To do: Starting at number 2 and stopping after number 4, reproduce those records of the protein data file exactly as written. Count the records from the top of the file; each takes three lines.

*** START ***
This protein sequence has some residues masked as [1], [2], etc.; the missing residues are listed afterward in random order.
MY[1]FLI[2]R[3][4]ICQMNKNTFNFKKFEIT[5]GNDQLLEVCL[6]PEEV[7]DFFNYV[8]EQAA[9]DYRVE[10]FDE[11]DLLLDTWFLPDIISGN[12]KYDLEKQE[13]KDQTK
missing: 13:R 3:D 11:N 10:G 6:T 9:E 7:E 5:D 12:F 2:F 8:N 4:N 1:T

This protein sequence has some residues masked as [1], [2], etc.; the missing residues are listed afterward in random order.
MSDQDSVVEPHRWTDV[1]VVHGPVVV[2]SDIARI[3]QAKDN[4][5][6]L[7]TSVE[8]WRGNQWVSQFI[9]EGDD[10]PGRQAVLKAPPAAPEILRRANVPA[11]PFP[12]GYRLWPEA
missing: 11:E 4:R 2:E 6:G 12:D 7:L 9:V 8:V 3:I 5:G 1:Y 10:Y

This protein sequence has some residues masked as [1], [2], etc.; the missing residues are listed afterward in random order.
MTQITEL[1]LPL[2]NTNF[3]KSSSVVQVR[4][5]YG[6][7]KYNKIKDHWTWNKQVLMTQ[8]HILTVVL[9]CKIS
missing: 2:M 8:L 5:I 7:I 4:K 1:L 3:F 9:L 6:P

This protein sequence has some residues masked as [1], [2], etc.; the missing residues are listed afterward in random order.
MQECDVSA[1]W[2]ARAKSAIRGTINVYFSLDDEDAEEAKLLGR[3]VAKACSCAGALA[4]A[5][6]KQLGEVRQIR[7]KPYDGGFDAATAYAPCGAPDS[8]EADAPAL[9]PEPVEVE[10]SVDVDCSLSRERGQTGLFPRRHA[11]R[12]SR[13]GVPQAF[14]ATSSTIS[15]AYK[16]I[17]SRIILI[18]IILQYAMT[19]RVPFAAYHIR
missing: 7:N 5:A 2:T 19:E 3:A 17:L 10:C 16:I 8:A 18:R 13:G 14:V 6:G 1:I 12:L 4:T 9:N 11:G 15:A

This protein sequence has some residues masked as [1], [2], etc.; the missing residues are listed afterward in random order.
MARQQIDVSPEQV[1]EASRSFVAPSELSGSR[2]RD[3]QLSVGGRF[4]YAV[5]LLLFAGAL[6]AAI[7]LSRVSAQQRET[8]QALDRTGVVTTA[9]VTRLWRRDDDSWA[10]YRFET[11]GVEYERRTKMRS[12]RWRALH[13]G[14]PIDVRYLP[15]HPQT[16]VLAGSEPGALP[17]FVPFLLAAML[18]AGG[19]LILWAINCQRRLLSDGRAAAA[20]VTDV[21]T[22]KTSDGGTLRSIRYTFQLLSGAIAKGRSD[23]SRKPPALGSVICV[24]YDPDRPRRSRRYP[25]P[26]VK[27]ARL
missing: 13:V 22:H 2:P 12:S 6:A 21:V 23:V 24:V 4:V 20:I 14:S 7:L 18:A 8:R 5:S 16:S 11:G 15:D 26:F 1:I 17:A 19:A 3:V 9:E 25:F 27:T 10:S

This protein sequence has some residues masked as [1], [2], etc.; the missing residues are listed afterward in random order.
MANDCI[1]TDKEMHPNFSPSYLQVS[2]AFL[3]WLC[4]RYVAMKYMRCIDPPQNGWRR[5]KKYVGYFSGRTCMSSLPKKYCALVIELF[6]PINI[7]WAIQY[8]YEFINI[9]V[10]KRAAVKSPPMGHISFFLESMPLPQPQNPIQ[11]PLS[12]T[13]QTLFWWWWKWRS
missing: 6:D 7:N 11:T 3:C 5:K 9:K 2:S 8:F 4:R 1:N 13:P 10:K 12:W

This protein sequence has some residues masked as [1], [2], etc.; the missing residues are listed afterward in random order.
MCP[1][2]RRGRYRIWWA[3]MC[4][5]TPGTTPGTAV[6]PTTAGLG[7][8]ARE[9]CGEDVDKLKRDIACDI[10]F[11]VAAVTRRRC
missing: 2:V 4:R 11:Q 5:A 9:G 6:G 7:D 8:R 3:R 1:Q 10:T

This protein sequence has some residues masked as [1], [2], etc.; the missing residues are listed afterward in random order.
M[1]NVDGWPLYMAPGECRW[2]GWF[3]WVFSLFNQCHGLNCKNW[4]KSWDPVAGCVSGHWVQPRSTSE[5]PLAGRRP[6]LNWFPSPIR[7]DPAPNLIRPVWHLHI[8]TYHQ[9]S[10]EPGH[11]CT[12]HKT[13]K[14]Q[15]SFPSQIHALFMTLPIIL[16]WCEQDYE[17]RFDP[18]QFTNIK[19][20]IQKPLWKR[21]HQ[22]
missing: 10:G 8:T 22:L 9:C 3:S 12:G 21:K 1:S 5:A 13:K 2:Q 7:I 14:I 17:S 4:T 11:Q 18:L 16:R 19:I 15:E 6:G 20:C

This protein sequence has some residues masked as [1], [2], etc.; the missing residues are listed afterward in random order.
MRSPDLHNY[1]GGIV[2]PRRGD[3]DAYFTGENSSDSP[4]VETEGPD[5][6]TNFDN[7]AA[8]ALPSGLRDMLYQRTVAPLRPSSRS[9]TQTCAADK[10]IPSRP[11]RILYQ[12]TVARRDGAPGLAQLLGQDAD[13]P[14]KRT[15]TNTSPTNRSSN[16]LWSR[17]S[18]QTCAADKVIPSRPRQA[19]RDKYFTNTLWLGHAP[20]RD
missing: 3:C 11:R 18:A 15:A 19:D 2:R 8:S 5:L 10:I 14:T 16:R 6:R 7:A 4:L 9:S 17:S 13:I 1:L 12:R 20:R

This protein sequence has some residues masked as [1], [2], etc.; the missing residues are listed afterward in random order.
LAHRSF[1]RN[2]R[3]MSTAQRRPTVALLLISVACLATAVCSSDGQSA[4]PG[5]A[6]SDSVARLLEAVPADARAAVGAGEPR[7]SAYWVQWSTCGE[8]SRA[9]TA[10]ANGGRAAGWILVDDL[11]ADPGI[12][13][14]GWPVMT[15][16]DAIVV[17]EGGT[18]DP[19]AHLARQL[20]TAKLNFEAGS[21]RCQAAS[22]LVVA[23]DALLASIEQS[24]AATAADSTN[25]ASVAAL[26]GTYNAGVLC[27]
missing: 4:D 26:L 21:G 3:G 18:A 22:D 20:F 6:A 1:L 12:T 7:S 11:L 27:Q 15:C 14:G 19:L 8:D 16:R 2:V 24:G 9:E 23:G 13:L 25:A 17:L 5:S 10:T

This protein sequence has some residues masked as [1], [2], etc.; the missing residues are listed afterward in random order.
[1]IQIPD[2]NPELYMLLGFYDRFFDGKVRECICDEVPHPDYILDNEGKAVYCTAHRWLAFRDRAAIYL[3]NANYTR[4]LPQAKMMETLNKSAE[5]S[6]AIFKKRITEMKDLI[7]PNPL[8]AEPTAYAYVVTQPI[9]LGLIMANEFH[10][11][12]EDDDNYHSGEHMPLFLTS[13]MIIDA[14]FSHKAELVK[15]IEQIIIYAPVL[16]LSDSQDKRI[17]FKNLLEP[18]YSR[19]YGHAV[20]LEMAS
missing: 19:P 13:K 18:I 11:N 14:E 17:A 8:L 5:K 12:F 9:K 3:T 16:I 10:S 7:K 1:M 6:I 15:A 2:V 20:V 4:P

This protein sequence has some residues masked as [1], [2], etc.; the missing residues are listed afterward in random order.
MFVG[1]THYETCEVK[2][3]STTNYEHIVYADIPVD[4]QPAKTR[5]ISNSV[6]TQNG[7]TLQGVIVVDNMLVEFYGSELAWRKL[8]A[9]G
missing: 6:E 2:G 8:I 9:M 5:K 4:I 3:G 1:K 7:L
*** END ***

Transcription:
This protein sequence has some residues masked as [1], [2], etc.; the missing residues are listed afterward in random order.
MSDQDSVVEPHRWTDV[1]VVHGPVVV[2]SDIARI[3]QAKDN[4][5][6]L[7]TSVE[8]WRGNQWVSQFI[9]EGDD[10]PGRQAVLKAPPAAPEILRRANVPA[11]PFP[12]GYRLWPEA
missing: 11:E 4:R 2:E 6:G 12:D 7:L 9:V 8:V 3:I 5:G 1:Y 10:Y

This protein sequence has some residues masked as [1], [2], etc.; the missing residues are listed afterward in random order.
MTQITEL[1]LPL[2]NTNF[3]KSSSVVQVR[4][5]YG[6][7]KYNKIKDHWTWNKQVLMTQ[8]HILTVVL[9]CKIS
missing: 2:M 8:L 5:I 7:I 4:K 1:L 3:F 9:L 6:P

This protein sequence has some residues masked as [1], [2], etc.; the missing residues are listed afterward in random order.
MQECDVSA[1]W[2]ARAKSAIRGTINVYFSLDDEDAEEAKLLGR[3]VAKACSCAGALA[4]A[5][6]KQLGEVRQIR[7]KPYDGGFDAATAYAPCGAPDS[8]EADAPAL[9]PEPVEVE[10]SVDVDCSLSRERGQTGLFPRRHA[11]R[12]SR[13]GVPQAF[14]ATSSTIS[15]AYK[16]I[17]SRIILI[18]IILQYAMT[19]RVPFAAYHIR
missing: 7:N 5:A 2:T 19:E 3:A 17:L 10:C 16:I 8:A 18:R 13:G 14:V 6:G 1:I 12:L 4:T 9:N 11:G 15:A